Federal securities law requires publicly held companies to release financial reports. If there is the possibility that a lawsuit will affect profit margins, the corporation should include this information in the report. It risks fines, penalties, sanctions, and the suspension of trading. There could also be criminal charges alleging that the company knowingly or willfully made materially false or misleading statements, which is a felony. There is also the risk of a class action on behalf of the stockholders.
Rules for disclosing the suit
The SEC requires that the disclosure must include the following information:
- Name all the parties involved in the lawsuit.
- Provide a fact-based description of disagreement.
- List the date when the lawsuit was filed.
- List the amount that the plaintiff seeks in damages.
What companies do not need to disclose
While many believe that full disclosure is the safest approach rather than risking additional penalties or legal action, there are some valid reasons for not announcing the litigation:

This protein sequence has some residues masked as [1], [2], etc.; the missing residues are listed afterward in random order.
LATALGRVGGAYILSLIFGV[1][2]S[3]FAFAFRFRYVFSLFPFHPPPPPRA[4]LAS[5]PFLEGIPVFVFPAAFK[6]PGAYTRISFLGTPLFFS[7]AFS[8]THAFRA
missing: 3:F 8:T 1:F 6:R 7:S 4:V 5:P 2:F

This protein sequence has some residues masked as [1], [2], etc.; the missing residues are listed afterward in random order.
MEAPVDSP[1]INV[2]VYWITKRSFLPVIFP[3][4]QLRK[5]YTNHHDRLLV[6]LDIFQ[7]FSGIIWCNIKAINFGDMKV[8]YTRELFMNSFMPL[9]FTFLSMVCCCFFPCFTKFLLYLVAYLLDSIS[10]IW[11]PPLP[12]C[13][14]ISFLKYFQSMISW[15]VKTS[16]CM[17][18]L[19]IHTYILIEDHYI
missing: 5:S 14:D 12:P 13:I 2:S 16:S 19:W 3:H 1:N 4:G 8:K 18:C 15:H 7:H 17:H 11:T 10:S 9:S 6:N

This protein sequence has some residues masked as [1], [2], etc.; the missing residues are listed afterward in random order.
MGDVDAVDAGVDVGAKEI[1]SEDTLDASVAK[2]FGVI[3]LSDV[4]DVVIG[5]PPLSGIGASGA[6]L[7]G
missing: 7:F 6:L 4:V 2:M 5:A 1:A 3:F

- The claim is a routine or common occurrence for the company.
- The damages in the suit are less than 10% of the business’s assets.
Setting up a reserve
Certain generally accepted accounting principles (GAAP) apply to public and privately held businesses. One principle is that the defendant needs to set up a reserve account to pay for the damages or losses incurred, especially when there is a high likelihood that the company will need to pay damages and penalties. This account must have enough in it to reasonably address the lawsuit. If this is not the case, the company will need to explain why.
The SEC requires that the company disclose any proceedings involving a government agency. It also requires the company to tell when a director, officer or shareholder with at least 5% ownership filed the lawsuit. Failure to do it can mean an SEC investigation and enforcement action with a court injunction that forces the company to divulge the litigation. However, an investigation can also clear the company of wrongdoing, which means no fines and penalties.
Legal guidance makes a difference
Executives and board owners weighing their options often turn to business law attorneys with experience handling disputes, litigation and compliance. These legal professionals offer insight on the best legal options and whether the company needs to publicly announce that it faces a lawsuit.